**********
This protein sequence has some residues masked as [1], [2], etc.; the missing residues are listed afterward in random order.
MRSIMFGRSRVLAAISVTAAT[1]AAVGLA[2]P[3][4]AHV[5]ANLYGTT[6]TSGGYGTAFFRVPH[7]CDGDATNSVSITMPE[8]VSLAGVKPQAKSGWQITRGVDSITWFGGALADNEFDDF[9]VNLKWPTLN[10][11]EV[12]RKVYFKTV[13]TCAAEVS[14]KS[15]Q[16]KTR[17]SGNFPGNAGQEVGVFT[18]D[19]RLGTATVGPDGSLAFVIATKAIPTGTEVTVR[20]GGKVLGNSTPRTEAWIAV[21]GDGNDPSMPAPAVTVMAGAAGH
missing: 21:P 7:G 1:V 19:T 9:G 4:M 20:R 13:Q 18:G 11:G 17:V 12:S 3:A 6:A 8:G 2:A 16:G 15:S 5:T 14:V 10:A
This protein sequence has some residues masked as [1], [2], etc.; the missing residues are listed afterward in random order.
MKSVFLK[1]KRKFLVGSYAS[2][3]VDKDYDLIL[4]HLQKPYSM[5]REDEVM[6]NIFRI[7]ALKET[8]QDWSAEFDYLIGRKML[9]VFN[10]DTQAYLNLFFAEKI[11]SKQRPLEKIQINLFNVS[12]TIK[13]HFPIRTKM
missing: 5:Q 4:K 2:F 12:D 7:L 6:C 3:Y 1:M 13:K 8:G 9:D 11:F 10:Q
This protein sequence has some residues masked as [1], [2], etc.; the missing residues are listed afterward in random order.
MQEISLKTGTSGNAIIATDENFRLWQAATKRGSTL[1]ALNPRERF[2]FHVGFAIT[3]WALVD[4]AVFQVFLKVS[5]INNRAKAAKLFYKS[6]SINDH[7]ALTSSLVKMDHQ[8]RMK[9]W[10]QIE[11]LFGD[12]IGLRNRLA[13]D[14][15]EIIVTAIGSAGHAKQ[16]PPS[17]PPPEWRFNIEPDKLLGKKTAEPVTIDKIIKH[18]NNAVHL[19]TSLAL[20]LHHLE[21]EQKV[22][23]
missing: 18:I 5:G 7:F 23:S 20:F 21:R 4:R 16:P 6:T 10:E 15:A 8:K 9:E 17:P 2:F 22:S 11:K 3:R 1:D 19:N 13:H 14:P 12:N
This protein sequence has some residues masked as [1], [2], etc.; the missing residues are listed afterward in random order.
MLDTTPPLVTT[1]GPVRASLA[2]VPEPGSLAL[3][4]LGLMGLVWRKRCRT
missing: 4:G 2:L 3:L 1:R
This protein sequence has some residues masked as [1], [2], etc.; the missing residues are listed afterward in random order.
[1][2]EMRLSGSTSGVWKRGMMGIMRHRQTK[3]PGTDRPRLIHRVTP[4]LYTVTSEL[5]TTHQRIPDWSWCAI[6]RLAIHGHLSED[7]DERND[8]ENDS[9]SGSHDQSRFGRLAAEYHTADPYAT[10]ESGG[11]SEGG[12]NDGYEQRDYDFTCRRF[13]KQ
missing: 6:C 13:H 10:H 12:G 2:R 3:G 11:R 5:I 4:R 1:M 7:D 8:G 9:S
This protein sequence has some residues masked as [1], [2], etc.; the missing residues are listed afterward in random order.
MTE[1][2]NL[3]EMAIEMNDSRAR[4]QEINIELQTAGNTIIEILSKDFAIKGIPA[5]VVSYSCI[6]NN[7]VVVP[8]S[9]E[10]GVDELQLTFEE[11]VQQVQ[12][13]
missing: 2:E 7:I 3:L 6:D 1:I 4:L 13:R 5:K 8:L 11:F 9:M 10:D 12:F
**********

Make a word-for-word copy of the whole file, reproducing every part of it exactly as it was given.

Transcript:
This protein sequence has some residues masked as [1], [2], etc.; the missing residues are listed afterward in random order.
MRSIMFGRSRVLAAISVTAAT[1]AAVGLA[2]P[3][4]AHV[5]ANLYGTT[6]TSGGYGTAFFRVPH[7]CDGDATNSVSITMPE[8]VSLAGVKPQAKSGWQITRGVDSITWFGGALADNEFDDF[9]VNLKWPTLN[10][11]EV[12]RKVYFKTV[13]TCAAEVS[14]KS[15]Q[16]KTR[17]SGNFPGNAGQEVGVFT[18]D[19]RLGTATVGPDGSLAFVIATKAIPTGTEVTVR[20]GGKVLGNSTPRTEAWIAV[21]GDGNDPSMPAPAVTVMAGAAGH
missing: 21:P 7:G 1:V 19:T 9:G 4:M 20:R 13:Q 18:G 11:G 17:V 12:S 3:A 6:A 8:G 2:A 16:G 15:S 5:T 14:V 10:A
This protein sequence has some residues masked as [1], [2], etc.; the missing residues are listed afterward in random order.
MKSVFLK[1]KRKFLVGSYAS[2][3]VDKDYDLIL[4]HLQKPYSM[5]REDEVM[6]NIFRI[7]ALKET[8]QDWSAEFDYLIGRKML[9]VFN[10]DTQAYLNLFFAEKI[11]SKQRPLEKIQINLFNVS[12]TIK[13]HFPIRTKM
missing: 5:Q 4:K 2:F 12:D 7:L 6:C 3:Y 1:M 13:K 8:G 9:D 11:F 10:Q
This protein sequence has some residues masked as [1], [2], etc.; the missing residues are listed afterward in random order.
MQEISLKTGTSGNAIIATDENFRLWQAATKRGSTL[1]ALNPRERF[2]FHVGFAIT[3]WALVD[4]AVFQVFLKVS[5]INNRAKAAKLFYKS[6]SINDH[7]ALTSSLVKMDHQ[8]RMK[9]W[10]QIE[11]LFGD[12]IGLRNRLA[13]D[14][15]EIIVTAIGSAGHAKQ[16]PPS[17]PPPEWRFNIEPDKLLGKKTAEPVTIDKIIKH[18]NNAVHL[19]TSLAL[20]LHHLE[21]EQKV[22][23]
missing: 18:I 5:G 7:F 23:S 20:F 21:R 4:R 16:P 6:T 10:E 15:A 8:K 9:E 17:P 2:F 22:S 11:K 3:R 1:D 19:N 13:H 14:P 12:N
This protein sequence has some residues masked as [1], [2], etc.; the missing residues are listed afterward in random order.
MLDTTPPLVTT[1]GPVRASLA[2]VPEPGSLAL[3][4]LGLMGLVWRKRCRT
missing: 4:G 2:L 3:L 1:R
This protein sequence has some residues masked as [1], [2], etc.; the missing residues are listed afterward in random order.
[1][2]EMRLSGSTSGVWKRGMMGIMRHRQTK[3]PGTDRPRLIHRVTP[4]LYTVTSEL[5]TTHQRIPDWSWCAI[6]RLAIHGHLSED[7]DERND[8]ENDS[9]SGSHDQSRFGRLAAEYHTADPYAT[10]ESGG[11]SEGG[12]NDGYEQRDYDFTCRRF[13]KQ
missing: 6:C 13:H 10:H 12:G 2:R 3:G 11:R 5:I 4:R 1:M 7:D 8:G 9:S
This protein sequence has some residues masked as [1], [2], etc.; the missing residues are listed afterward in random order.
MTE[1][2]NL[3]EMAIEMNDSRAR[4]QEINIELQTAGNTIIEILSKDFAIKGIPA[5]VVSYSCI[6]NN[7]VVVP[8]S[9]E[10]GVDELQLTFEE[11]VQQVQ[12][13]
missing: 2:E 7:I 3:L 6:D 1:I 4:L 13:R 5:K 8:L 11:F 9:M 10:D 12:F